Emily says, “Nathan was riding on a trial modified bike and he was so, so excited to be able to manipulate it on his very own freely! And it also gave me a chance to witness the true potential for Nathan and the entire family that we would be able to benefit from this modified bike. You start to imagine many things, especially that the entire family would finally be able to go for a bike ride all together and Nathan would be able to do what his brother and sister are able to do. It closes the gap!"

Nathan’s new Freedom Wheels bike was built and delivered. Emily says, “The Freedom Wheels bike gives him the opportunity to develop his gross motor skills and gives him additional confidence to be able to try to do things independently!”

He enjoys bike rides because it gives him full control of what he is doing. Nathan can be riding very fast to catch up with is brother and sister while falling a bit behind just to enjoy the pets and people walking by and his mum Emily notices he handles the bike well around people on the paths.

“I'm so proud of him when I witness him reach each milestone; it often gives me such an unspeakable joy deep inside, it's so encouraging and positive.”

The Freedom Wheels assessments with the TAD Physiotherapist are provided to the families at no cost so there is no financial risk for attending and giving the program a go.

The cost of the assessment, building the bike, modifications and other costs are subsidised by the generous donations to TAD. Many families face overwhelming financial stress including extra costs for things like speech therapy and occupational therapy. Emily has taken a break from work to be able to spend the time between the therapy appointments to work with Nathan on his exercises.

“Because of the financial support we would never have been able to go ahead with the assessment with the TAD Physiotherapist or the cost of the bike and modifications. Family of children with special needs really need to have the flexibility with funding to be able to go ahead and try new things like the Freedom Wheels bike for Nathan. Thankfully there is funding support and now our family are able to spend time together on our bikes,” says Emily.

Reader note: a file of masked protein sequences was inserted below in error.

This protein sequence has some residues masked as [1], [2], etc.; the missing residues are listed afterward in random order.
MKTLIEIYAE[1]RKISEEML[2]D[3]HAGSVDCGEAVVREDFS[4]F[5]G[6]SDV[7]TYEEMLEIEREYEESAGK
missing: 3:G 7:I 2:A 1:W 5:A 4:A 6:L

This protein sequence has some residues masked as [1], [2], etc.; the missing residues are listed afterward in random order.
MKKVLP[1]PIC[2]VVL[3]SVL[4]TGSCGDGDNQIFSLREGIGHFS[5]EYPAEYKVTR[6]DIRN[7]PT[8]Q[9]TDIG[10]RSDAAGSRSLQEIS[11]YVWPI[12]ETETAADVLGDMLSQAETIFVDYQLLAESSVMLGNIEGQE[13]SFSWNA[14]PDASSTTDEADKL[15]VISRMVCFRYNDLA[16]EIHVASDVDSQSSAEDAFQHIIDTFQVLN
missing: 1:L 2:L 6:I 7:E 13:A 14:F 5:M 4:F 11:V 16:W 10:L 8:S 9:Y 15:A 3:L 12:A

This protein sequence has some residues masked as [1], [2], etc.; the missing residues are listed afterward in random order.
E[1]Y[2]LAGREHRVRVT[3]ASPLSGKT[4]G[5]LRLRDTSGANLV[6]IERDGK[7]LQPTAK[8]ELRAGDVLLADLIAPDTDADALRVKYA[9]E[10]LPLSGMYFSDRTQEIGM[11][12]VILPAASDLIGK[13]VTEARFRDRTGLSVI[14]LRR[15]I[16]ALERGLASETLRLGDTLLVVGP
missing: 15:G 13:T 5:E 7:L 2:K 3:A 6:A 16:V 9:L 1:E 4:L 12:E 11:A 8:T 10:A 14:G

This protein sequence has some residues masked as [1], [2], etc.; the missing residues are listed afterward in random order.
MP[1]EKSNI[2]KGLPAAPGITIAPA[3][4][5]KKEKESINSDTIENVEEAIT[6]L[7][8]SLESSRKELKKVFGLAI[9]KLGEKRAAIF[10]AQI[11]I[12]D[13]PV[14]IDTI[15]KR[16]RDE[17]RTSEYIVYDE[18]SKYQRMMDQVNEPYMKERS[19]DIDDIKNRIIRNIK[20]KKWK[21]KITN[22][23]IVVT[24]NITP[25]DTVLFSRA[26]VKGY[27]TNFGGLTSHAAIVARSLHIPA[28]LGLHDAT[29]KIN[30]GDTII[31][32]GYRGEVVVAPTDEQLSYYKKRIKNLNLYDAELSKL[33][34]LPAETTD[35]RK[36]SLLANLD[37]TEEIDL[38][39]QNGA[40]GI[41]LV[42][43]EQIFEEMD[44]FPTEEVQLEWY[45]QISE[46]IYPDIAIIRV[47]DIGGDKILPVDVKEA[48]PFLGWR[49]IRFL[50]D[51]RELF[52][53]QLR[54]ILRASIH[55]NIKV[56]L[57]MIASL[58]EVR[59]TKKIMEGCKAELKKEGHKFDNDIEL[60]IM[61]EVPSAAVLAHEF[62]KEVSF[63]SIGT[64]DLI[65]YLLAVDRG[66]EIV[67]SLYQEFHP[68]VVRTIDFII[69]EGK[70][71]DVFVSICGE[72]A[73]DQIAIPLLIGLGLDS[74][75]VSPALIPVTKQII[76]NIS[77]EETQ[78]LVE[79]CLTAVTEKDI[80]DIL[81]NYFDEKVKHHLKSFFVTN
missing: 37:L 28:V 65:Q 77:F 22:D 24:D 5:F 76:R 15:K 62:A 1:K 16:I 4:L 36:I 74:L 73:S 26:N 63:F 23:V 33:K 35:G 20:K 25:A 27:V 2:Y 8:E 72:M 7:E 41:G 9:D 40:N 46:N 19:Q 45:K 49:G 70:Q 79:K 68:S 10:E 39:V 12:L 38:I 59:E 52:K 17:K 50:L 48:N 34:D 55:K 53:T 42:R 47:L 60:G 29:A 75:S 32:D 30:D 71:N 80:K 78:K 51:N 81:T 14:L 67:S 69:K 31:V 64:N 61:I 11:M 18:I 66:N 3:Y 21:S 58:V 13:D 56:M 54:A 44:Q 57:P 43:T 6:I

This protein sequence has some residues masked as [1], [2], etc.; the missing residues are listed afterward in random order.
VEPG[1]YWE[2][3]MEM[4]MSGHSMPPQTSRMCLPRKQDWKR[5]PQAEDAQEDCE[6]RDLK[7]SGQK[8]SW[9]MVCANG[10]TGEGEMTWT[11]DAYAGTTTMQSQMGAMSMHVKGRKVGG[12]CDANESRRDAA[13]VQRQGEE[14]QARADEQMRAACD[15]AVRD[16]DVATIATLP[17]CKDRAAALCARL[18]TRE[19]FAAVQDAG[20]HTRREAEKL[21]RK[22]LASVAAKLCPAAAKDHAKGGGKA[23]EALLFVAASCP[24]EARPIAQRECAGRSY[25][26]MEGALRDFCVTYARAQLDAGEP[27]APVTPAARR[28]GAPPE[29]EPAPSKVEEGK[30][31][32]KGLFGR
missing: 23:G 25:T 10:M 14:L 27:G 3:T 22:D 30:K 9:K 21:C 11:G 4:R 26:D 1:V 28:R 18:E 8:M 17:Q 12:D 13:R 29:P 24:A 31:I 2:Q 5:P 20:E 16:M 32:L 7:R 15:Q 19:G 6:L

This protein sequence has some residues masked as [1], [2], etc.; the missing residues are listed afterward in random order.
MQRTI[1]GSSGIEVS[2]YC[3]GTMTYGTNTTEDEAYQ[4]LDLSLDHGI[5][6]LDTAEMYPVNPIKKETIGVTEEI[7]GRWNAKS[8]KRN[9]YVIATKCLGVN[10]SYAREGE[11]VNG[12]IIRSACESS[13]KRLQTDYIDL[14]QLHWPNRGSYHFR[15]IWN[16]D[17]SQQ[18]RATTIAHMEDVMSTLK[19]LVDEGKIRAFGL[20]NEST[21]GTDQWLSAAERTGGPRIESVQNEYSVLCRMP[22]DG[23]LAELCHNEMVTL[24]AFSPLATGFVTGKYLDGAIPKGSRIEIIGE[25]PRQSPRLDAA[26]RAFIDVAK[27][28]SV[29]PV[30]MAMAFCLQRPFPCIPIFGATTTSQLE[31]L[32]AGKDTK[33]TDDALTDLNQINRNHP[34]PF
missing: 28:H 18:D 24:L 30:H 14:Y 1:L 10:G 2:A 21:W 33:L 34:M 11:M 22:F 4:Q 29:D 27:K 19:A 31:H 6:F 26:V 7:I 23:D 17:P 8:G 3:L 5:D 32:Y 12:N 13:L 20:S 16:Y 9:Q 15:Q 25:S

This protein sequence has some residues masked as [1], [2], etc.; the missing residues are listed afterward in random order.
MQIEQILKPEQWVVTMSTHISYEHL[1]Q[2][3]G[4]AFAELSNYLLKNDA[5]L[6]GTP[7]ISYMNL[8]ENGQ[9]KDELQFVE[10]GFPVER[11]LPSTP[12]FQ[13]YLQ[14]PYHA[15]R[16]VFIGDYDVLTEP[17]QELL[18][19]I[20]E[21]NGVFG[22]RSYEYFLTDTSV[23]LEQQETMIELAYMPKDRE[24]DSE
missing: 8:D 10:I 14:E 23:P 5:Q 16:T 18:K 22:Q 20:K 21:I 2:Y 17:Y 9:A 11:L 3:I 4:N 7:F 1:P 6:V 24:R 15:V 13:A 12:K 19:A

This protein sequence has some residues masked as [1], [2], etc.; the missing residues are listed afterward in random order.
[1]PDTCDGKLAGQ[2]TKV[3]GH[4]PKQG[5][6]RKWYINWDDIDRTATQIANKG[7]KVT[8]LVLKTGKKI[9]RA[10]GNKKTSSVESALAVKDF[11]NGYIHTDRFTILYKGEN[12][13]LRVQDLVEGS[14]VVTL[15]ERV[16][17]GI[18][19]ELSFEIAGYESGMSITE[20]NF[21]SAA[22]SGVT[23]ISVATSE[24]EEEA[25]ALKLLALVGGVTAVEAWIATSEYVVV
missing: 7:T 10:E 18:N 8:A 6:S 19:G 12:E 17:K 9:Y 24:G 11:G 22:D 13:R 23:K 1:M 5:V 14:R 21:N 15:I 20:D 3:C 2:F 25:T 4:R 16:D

“Nathan was very excited to have his bike, he was over the moon! Whenever Nathan is excited and he can’t come up with any words and he shouts ‘AUSTRALIA!!’ He also called this out when he did his very first dive at our local swimming pool. After he came up for air he cried out ‘AUSTRALIA!’ It means ‘I did it!’” Emily says.

“The Freedom Wheels bike has truly increased his confidence, bringing the gap closer between his siblings, given us a fun activity to do as a family and knowing his inner potential to a greater extent!” says Emily.

You can support Nathan to reach his goal of raising funds for ten other kids with disabilities to get their own Freedom Wheels bike so they can ride for the first time in their lives.

Support Nathan here – every little bit counts!

Solve-TAD acknowledges the traditional owners of country throughout Australia and recognises their continuing connection to land, waters and community. We pay our respects to them and their cultures and to elders past, present and emerging.